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Abstract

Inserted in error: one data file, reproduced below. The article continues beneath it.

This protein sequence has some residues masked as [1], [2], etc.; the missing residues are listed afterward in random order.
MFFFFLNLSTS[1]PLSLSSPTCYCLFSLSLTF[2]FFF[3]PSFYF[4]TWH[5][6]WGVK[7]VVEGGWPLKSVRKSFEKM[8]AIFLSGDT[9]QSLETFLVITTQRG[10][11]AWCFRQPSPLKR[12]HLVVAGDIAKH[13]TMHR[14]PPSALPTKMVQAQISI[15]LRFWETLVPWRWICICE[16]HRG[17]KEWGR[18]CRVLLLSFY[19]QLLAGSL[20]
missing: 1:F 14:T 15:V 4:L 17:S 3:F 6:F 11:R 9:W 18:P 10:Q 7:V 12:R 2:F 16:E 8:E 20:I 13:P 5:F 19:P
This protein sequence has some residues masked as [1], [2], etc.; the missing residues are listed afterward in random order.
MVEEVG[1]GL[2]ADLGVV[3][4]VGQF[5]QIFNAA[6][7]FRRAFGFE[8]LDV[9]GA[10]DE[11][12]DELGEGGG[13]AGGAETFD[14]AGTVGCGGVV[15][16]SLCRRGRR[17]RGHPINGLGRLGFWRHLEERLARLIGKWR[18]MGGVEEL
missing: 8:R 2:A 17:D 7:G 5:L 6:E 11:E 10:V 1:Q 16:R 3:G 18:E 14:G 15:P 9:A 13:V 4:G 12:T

In recent years, public and private food safety standards in the EU have proliferated and grown stricter while food prices and demand in these markets have been stagnating. The opposite is true for many emerging and transitional countries that are experiencing an increase in purchasing power and demand. However, these countries often have lower food safety standards than in the EU. In response to current trends in international food trade, this study seeks to determine whether traders in developing–transitioning countries and in industrialized European countries (especially Germany), are experiencing changes in trade flows in the international fresh-fruit trade and also identify the role of private standards in connection with relevant situational factors driving these changes. Underlying assumptions are derived from the concepts of the contingency approach. To obtain qualitative data, a series of semi-structured telephone interviews were conducted with industry experts from fourteen import countries and twenty-two export companies. Based on the results of a structured content analysis of these interviews, appropriate political, managerial and research implications are developed promoting the liberalization and harmonization of public and private maximum residue levels for fruits within the EU.

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